Describe how dehydration synthesis and hydrolysis are …

1) What is the difference between dehydration and hydrolysis?

2) What are the two categories of minerals?

3) What is a macronutrient?

4) What is a disaccharide?
Testing for Nutrients
Starch- Using iodine
-If iodine turns black/blue starch is present
Simple Sugars- Using Benedict's solution
- if it turns red, simple sugars are present
Fats/Lipids- using paper towel
-if liquid dries up, no fat is present

Protein- Nitric Acid and Sodium Hydroxide in a hot water bath
-if it turns yellow if protein is present

Chapter 3, Carbon, Dehydration and Hydrolysis - …

The opposite chemical reaction occurs when polymers are separated into individual monomers. reactions incorporate the atoms from a water molecule into each monomer as the chemical bond between the monomers is broken (hydrolysis = water “loosens” the bond). In hydrolysis reactions, water participates in the chemical reaction as a reactant. A cell’s collective metabolism results from the balance between these reciprocal reactions. Cells use dehydration synthesis reactions to build the functional biomolecules that support life. When biomolecules are damaged or no longer needed, cells use hydrolysis reactions to degrade the polymers and frequently recycle the monomers to form new biomolecules.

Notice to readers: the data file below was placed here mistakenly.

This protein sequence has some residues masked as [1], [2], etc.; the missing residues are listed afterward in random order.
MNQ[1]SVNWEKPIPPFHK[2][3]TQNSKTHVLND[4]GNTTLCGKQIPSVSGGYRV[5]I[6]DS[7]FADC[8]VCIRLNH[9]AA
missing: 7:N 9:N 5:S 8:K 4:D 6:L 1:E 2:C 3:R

Chapter 3, Carbon, Dehydration and Hydrolysis

Dehydration Synthesis and Hydrolysis | TED-Ed

There are 2 main categories of nutrients....
Carbs: - Dissacharides
energy supply
2 simple sugars (Glu-Glu, Glu-Fru, Glu-Galactose)
Broken down in small intestine
- Starch
Long term energy storage
100's or 1000's of glucose linked together
Digestion starts in mouth (amylase) and continues in small intestine
Proteins: Tissue building enzymes
1000's of amino acids linked together
digestion starts in stomach and ends in small intestine
End up with individual amino acids

Fats/ Lipids: Important for cell membrane, insulation,
shock absorption
Glycerol and fatty acids linked together
Digested in small intestine
Saturated and Unsaturated
2) Minerals (2 categories)
-5% of our body weight
-essential for muscle contraction and blood clotting, protein synthesis
-body requires approximately 21 minerals

a) Macrominerals

-Mg, Ca, P, K, Na, Cl
-Fe, Mn, Cu, I, Co, Zn, F
Hydrolysis is the cleavage or breaking down of chemical bonds, when water is added.